New York in New York County, New York — The American Northeast (Mid-Atlantic)
Shirley Hayes and the Preservation of Washington Square Park
Established as a public park in 1827, Washington Square Park is a historic open space and the home of many monuments including the marble Washington Arch, a statue of Italian nationalist leader Giuseppe Garibaldi, and an authentic World War I flagpole. Mrs. Hayes and many others believed the plan to run a new major artery through the park would compromise the historic character, of the Village and deny thousands of local residents and visitors the only large green space in their
As neighborhood support for Mrs. Hayes’s campaign grew, a number of alternate plans were proposed. In 1955, Manhattan Borough President Hulan E. Jack unveiled a plan to build a depressed roadway through the park, while community leaders including Anthony Dapilito tried to negotiate with the city, suggesting alternatives including a tunnel beneath the park. Raymond S. Rubinow, Chairman of the Joint Emergency Committee to Close Washington Square Park to Traffic, formulated a “turn-around” compromise that would allow only Fifth Avenue Coach
Mrs. Hayes and her community allies rejected these proposals, saying that only one alternative would “best serve the needs of children and adults of the family community.” Mrs. Hayes proposed that Washington Square Park be forever closed to all motor vehicles. Her plan, calling for one and three-fourths acres of existing roadways be transferred to parkland and a paved area to be used for emergency use only, received widespread support from community members, including then Congressman John V. Lindsay (Mayor 1966-1973) and Charles McGuiness of the Village Independent Democrats. She believed the unification of the park would create a better venue for cultural and recreational activities such as the Shakespeare Festival, outdoor concerts, and art exhibits.
In 1958, a public hearing was held to discuss a roadway through the park. Bus loads of supporters – including Eleanor Roosevelt – a resident of 20 Washington Square Park West – crowded into City Hall to support Mrs. Hayes. With Assemblyman William F. Passannante, Manhattan Borough President Hulan E. Jack, and other community leaders in attendance, a “ribbon-tying” ceremony was held on November 1, 1958, to celebrate the start of a trial period by Traffic Commissioner T.T. Wiley to close the park to all vehicles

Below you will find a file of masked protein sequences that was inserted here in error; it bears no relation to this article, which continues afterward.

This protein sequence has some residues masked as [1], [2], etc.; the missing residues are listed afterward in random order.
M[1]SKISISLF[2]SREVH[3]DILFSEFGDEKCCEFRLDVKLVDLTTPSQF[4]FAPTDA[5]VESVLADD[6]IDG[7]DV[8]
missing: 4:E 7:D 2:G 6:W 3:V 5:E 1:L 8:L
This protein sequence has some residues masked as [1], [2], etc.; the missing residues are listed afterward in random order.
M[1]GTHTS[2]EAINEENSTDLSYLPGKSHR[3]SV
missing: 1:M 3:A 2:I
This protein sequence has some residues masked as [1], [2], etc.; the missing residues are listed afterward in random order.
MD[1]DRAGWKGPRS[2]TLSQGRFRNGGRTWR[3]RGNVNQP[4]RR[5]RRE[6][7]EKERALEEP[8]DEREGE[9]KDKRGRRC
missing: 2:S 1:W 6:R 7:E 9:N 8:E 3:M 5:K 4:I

City of New York Parks and Recreation
Michael R. Bloomberg, Mayor
Adrian Benepe, Commissioner
Erected 2003 by City of New York Parks and Recreation.
Topics and series. This historical marker is listed in these topic lists: Government & Politics • Parks & Recreational Areas • Roads & Vehicles • Women. In addition, it is included in the Eleanor Roosevelt series list.
Location. 40° 43.886′ N, 73° 59.833′ W. Marker is in New York, New York, in New York County. Marker is on Washington Square North near Fifth Avenue, on the left when traveling west. Touch for map. Marker is at or near this postal address: Washington Square Park, New York NY 10012, United States of America. Touch for directions.
Other nearby markers. At least 8 other markers are within Washington Square Park (here, next to this marker); Washington Arch (a few steps from this marker); Washington Square WWI Memorial (within shouting distance of this marker); Bella Abzug (within shouting distance of this marker); Edward I. Koch (within shouting distance of this marker); Alexander Lyman Holley (about 300 feet away, measured in a direct line); NYU 9/11 Memorial (about 300 feet away); No. 22 Washington Square North (about 300 feet away). Touch for a list and map of all markers in New York.
Also see . . .
1. The 1950s plan for a Washington Square Highway. Ephemeral New York entry (Submitted on September 5, 2019, by Larry Gertner of New York, New York.)
2. Shirley Hayes. New York Times obituary (Submitted on September 5, 2019, by Larry Gertner of New York, New York.)
Credits. This page was last revised on January 24, 2021. It was originally submitted on September 5, 2019, by Larry Gertner of New York, New York. This page has been viewed 87 times since then. Photos: 1, 2, 3, 4, 5, 6. submitted on September 5, 2019, by Larry Gertner of New York, New York. 7. submitted on September 7, 2019, by Larry Gertner of New York, New York. • Andrew Ruppenstein was the editor who published this page.